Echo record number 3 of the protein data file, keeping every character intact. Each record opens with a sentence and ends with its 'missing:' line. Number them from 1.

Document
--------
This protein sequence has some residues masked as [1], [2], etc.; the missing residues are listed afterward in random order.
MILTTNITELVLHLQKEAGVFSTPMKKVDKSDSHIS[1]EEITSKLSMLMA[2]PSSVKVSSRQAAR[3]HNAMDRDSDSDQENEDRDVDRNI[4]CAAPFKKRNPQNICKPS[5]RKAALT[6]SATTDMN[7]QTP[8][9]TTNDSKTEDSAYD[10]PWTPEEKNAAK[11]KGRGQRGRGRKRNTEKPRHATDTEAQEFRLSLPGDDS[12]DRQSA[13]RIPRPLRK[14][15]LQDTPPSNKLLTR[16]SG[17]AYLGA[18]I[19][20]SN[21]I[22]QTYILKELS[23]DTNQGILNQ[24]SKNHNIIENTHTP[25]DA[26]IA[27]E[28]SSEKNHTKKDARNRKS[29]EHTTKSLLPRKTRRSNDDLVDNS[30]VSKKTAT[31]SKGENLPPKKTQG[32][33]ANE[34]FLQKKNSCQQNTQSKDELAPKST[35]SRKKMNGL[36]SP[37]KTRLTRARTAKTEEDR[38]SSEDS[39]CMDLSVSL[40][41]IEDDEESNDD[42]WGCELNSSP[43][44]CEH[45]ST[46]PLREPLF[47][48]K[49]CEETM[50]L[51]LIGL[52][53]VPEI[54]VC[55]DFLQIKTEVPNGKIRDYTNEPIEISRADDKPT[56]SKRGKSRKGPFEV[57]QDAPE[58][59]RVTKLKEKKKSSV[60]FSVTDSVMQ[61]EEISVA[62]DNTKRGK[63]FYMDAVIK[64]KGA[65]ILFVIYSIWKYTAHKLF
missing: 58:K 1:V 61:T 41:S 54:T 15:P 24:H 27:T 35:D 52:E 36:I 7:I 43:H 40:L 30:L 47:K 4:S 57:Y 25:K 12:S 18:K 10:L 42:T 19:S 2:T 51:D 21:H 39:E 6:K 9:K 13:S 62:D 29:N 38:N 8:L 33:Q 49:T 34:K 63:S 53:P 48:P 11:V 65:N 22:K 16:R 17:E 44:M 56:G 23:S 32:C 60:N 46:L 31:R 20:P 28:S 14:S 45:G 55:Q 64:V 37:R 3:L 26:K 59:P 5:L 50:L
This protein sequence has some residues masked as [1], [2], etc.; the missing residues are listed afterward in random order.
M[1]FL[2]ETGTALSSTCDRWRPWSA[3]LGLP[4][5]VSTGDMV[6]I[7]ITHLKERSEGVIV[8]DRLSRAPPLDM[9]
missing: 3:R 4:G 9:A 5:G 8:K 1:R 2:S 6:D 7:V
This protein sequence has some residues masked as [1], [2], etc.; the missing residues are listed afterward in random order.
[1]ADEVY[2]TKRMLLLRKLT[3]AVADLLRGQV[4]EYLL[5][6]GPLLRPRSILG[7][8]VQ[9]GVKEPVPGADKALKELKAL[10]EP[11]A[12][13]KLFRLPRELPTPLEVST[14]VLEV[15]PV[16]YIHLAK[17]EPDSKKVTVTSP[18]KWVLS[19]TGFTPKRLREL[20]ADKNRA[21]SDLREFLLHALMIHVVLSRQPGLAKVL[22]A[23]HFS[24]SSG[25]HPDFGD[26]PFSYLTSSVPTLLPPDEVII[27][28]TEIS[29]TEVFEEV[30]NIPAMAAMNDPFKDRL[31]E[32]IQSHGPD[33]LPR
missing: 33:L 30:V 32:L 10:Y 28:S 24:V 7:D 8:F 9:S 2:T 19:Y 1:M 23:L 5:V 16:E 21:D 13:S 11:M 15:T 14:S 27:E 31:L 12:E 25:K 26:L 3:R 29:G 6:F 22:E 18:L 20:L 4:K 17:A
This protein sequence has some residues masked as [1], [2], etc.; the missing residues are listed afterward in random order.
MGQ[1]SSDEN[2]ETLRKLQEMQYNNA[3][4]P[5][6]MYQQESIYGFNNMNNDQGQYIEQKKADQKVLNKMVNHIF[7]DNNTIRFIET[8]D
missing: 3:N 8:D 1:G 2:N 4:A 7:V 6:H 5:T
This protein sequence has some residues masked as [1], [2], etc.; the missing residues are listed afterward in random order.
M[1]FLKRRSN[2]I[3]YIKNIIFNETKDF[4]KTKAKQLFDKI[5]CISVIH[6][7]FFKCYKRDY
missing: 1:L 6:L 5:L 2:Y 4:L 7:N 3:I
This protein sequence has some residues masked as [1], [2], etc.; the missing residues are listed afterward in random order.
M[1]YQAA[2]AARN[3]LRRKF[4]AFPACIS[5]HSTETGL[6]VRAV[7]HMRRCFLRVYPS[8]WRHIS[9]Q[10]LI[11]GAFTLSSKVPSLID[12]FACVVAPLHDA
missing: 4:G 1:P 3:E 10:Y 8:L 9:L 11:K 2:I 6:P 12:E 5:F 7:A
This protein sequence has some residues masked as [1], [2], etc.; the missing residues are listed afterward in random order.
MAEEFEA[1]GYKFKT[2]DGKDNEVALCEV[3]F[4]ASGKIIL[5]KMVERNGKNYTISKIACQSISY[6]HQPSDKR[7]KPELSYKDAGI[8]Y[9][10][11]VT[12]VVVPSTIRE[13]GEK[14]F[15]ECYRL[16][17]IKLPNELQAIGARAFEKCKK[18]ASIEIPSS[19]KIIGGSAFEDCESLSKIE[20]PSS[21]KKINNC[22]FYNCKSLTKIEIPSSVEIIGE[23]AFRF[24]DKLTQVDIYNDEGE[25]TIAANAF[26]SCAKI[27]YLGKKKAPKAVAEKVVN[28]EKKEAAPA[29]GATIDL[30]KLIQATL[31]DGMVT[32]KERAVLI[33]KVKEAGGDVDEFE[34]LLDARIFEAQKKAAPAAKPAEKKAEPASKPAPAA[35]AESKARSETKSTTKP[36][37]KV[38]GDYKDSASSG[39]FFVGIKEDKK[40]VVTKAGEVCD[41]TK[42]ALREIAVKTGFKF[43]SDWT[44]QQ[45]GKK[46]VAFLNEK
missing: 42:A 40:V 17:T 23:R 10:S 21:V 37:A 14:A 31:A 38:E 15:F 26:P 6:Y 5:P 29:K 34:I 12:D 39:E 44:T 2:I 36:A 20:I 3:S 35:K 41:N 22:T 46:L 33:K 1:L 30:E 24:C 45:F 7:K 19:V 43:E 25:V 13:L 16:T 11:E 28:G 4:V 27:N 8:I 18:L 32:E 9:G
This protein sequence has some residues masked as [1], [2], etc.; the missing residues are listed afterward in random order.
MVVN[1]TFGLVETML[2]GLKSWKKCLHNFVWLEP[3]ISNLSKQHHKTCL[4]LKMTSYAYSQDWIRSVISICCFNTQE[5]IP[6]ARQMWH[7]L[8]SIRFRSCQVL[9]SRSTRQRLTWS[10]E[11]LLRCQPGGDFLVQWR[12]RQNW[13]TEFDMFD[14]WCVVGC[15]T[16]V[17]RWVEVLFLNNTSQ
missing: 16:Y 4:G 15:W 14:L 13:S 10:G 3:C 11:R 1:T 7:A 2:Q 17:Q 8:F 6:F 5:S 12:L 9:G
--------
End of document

This protein sequence has some residues masked as [1], [2], etc.; the missing residues are listed afterward in random order.
[1]ADEVY[2]TKRMLLLRKLT[3]AVADLLRGQV[4]EYLL[5][6]GPLLRPRSILG[7][8]VQ[9]GVKEPVPGADKALKELKAL[10]EP[11]A[12][13]KLFRLPRELPTPLEVST[14]VLEV[15]PV[16]YIHLAK[17]EPDSKKVTVTSP[18]KWVLS[19]TGFTPKRLREL[20]ADKNRA[21]SDLREFLLHALMIHVVLSRQPGLAKVL[22]A[23]HFS[24]SSG[25]HPDFGD[26]PFSYLTSSVPTLLPPDEVII[27][28]TEIS[29]TEVFEEV[30]NIPAMAAMNDPFKDRL[31]E[32]IQSHGPD[33]LPR
missing: 33:L 30:V 32:L 10:Y 28:S 24:V 7:D 8:F 9:S 2:T 19:Y 1:M 23:L 5:V 16:E 21:D 13:S 11:M 15:T 14:S 27:E 31:L 12:E 25:K 26:L 3:R 29:G 6:F 22:E 18:L 20:L 4:K 17:A